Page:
Best Pract Res Clin Gastroenterol 2008 ;22(3):425-40
Institute of Pathology, Ludwig-Maximilians-University, Thalkirchner Strasse 36, Munich, Germany.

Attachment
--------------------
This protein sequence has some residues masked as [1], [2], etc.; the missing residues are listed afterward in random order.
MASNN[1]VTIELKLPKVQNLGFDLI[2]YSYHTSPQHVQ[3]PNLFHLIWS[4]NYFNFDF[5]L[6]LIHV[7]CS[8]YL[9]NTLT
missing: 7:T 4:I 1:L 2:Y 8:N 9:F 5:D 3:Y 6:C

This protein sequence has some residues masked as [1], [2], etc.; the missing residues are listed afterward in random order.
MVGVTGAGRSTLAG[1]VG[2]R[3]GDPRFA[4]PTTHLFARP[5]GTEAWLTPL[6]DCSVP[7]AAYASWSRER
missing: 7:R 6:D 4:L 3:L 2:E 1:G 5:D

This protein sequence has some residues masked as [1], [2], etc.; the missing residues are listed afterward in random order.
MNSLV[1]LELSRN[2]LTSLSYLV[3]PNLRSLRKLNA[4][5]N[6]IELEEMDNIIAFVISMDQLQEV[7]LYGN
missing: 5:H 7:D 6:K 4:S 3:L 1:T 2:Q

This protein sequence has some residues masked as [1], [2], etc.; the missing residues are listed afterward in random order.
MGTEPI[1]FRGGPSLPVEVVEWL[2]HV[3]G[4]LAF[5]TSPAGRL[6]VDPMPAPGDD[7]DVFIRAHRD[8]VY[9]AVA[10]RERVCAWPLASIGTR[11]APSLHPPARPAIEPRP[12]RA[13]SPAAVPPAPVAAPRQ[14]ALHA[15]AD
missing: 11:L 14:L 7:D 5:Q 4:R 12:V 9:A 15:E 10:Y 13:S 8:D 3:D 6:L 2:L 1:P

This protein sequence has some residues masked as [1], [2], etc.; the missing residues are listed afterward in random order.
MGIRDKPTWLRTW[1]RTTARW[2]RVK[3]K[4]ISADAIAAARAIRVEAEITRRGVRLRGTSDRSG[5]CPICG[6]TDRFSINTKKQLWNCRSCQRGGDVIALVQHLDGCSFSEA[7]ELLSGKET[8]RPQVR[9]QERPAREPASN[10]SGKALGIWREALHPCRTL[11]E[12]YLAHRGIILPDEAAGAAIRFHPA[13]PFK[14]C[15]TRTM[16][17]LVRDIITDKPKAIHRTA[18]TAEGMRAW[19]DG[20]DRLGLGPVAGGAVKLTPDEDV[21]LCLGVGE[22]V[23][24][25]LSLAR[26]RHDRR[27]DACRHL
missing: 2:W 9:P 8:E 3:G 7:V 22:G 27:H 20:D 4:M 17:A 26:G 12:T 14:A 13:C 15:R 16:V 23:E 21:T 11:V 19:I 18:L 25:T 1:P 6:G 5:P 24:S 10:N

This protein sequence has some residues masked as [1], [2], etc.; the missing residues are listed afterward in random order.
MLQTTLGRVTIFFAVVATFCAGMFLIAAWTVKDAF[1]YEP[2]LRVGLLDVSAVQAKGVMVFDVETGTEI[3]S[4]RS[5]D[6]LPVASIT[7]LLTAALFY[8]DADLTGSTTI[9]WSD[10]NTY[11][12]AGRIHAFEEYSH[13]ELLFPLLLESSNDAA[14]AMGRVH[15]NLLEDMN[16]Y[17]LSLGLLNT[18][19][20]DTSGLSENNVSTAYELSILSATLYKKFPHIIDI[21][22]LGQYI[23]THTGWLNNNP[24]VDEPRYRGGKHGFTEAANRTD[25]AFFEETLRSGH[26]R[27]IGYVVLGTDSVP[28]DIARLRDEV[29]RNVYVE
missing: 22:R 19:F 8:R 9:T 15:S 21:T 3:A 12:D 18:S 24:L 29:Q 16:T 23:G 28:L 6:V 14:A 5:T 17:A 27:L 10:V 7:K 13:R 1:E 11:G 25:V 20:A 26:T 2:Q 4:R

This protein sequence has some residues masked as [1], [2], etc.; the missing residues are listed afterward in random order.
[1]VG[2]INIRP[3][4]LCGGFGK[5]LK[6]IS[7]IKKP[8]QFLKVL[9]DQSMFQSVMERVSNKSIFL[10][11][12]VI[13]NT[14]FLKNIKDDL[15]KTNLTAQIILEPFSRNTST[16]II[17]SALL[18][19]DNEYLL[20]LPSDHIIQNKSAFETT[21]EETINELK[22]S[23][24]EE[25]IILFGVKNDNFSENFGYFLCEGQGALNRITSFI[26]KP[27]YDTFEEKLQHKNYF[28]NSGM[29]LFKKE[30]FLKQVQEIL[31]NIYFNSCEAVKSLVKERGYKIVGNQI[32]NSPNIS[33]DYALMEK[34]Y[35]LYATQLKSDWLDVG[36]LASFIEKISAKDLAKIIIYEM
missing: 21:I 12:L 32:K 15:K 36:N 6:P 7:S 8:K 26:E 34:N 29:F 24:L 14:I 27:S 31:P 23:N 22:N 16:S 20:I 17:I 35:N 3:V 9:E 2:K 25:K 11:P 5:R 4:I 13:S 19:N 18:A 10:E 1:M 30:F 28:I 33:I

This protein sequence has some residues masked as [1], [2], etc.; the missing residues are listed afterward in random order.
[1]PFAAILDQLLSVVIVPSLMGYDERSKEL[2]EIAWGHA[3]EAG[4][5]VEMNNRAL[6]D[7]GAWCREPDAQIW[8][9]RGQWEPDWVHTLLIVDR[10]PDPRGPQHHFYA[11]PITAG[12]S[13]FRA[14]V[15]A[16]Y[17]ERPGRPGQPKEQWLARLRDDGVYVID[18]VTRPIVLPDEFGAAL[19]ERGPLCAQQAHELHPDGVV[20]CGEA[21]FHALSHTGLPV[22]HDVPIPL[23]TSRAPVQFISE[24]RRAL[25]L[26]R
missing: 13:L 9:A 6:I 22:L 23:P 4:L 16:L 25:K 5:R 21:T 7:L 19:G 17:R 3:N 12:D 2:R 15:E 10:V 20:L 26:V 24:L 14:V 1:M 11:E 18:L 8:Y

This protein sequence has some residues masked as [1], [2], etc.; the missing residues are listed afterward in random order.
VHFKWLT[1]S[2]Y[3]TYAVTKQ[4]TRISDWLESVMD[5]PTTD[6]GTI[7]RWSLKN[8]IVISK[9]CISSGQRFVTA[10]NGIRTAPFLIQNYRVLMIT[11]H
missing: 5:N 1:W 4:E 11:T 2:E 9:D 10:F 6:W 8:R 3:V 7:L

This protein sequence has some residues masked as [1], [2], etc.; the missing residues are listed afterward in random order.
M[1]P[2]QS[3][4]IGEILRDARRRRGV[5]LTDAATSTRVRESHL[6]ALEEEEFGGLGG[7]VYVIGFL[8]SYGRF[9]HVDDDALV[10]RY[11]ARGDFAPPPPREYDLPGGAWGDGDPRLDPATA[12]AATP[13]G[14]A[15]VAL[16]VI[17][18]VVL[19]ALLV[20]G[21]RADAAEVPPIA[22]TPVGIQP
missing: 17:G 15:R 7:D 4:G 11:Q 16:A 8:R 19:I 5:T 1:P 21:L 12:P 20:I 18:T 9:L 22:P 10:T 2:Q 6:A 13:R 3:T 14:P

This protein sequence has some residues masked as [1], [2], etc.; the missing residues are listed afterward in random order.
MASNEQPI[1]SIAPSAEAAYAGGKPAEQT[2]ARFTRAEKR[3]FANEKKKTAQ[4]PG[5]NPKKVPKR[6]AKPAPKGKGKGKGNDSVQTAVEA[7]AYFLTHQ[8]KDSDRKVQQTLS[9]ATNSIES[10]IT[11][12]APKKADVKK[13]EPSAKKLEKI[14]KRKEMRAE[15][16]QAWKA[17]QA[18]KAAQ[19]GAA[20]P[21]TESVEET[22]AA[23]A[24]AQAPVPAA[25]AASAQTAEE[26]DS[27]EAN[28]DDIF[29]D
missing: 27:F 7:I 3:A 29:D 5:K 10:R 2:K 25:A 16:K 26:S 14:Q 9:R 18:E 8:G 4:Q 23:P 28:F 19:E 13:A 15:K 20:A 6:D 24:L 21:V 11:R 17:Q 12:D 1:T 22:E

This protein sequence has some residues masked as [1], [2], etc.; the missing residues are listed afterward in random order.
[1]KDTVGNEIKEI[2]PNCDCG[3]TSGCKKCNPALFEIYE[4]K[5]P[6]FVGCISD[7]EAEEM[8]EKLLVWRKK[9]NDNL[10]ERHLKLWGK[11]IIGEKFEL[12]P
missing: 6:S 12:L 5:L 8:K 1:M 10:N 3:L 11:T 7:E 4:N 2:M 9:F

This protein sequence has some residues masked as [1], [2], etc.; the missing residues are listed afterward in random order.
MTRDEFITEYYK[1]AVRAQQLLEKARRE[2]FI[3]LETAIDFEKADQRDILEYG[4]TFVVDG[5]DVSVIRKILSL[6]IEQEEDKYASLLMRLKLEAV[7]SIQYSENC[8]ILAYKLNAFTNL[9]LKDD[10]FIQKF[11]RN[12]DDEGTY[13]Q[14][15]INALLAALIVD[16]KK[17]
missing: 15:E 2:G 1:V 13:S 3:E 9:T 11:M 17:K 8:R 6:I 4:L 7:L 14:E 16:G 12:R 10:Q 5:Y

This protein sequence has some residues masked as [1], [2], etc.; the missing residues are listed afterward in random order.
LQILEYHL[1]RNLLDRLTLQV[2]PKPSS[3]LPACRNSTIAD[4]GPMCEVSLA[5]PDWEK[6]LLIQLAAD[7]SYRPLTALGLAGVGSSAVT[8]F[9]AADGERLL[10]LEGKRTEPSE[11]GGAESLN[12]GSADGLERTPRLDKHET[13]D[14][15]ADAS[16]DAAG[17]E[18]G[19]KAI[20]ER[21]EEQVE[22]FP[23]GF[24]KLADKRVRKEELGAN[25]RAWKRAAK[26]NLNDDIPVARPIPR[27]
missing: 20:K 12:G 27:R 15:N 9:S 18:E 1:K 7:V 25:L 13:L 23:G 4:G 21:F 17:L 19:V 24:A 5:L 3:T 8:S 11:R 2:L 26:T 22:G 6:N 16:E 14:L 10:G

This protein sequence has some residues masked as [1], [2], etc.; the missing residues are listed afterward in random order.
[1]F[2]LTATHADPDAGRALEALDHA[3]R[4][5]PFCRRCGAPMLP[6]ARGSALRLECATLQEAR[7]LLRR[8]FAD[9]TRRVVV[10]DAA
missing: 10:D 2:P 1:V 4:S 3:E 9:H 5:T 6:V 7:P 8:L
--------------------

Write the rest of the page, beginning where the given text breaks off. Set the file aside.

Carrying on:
Diagnosis of eosinophilic gastrointestinal diseases is based on morphological evaluation with regard to localization and density of eosinophil infiltration of the mucosa and/or deeper parts of the oesophagus, stomach, and bowel in biopsy or resection specimens. As with eosinophils in any tissue, in the majority of diseases they are probably a sequel of acute inflammation and do not indicate any specific disease. Eosinophil morphology includes intact cells with bilobated nuclei and eosinophil granules in the cytoplasm and extracellular tissue following activation/degranulation. There is no fixed number of eosinophils that can be used as a cut-off criterion to define disease. Associated histopathological features observed in eosinophilic gastrointestinal disease depend on the site of manifestation and primary disease. Eosinophils are typically increased in allergy-associated colitis in adults and allergic proctocolitis in infants, eosinophilic gastroenteritis and eosinophilic oesophagitis. Their presence can also suggest a drug-induced eosinophilia or the presence of a parasitic infection. In general, eosinophils are increased in inflammatory bowel disease (IBD). They are seen in reflux oesophagitis, coeliac disease, and microscopic and infectious colitis. Eosinophils may be a feature of polyarteriitis nodosa and Churg-Strauss syndrome, and can accompany connective-tissue disease as well as malignant lymphomas and adenocarcinomas of gastrointestinal mucosa.